"Until now mobile spyware has been aimed at the consumer market, with the promise of being able to track your loved one's every move through their phone," said Kevin McNamee, security architect and director of Alcatel-Lucent's Kindsight Security Labs, in a blog post Tuesday. "But locating teenagers and a straying spouse are only one part of the story."
"Mobile spyware in the 'Bring Your Own Device' (BYOD) context poses a threat to enterprises because it can be installed surreptitiously on an employee's phone and used for industrial or corporate espionage," McNamee said.
In order to demonstrate the risks posed by such threats, Kindsight has developed a proof-of-concept spy-phone program that can be injected into other Android applications and can provide the attacker with backdoor access to enterprise networks. He plans to present it at the Black Hat USA 2013 security conference in Las Vegas next week.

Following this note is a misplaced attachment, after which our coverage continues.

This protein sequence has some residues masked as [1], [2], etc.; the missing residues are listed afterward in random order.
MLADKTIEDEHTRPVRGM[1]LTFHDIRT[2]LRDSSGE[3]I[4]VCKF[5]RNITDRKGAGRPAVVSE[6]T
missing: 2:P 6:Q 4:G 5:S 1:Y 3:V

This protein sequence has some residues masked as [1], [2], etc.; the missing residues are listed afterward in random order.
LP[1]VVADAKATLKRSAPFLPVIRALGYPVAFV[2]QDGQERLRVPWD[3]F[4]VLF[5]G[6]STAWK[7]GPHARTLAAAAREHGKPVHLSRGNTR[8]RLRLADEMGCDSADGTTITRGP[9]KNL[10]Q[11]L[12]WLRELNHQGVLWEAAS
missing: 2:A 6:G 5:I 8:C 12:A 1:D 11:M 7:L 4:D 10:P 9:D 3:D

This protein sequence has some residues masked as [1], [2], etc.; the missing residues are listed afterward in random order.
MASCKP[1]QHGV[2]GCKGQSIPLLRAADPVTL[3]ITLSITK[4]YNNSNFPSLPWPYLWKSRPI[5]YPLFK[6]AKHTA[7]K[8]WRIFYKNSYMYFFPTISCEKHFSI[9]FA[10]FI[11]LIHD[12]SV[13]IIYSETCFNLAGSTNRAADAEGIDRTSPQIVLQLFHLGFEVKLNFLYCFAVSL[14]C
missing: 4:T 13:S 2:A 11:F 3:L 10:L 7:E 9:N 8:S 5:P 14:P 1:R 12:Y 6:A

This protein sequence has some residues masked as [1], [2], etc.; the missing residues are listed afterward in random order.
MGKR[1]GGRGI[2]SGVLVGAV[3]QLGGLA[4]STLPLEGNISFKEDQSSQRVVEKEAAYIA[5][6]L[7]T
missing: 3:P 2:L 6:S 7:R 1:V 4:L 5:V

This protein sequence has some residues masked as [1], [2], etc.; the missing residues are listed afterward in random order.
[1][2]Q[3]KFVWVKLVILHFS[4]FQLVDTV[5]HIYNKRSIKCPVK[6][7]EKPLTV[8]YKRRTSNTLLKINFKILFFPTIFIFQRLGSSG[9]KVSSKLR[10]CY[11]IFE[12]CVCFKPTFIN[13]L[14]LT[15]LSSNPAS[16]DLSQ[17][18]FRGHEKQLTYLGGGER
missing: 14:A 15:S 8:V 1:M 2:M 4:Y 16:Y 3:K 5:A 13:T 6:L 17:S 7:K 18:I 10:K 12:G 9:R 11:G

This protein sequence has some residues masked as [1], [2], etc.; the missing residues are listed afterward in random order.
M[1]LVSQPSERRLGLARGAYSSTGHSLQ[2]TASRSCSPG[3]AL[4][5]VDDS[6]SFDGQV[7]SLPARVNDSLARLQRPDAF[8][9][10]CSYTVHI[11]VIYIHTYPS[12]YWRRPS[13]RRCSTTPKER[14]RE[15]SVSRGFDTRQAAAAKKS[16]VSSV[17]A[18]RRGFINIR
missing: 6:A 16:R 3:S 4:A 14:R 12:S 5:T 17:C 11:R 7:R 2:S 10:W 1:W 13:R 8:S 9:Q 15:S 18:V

Kindsight's report also contains infection statistics for home networks, saying that 10 percent of them showed signs of malware infections. Six percent of home networks had infections with high-threat-level malware like botnets, rootkits or banking Trojans programs, Kindsight said.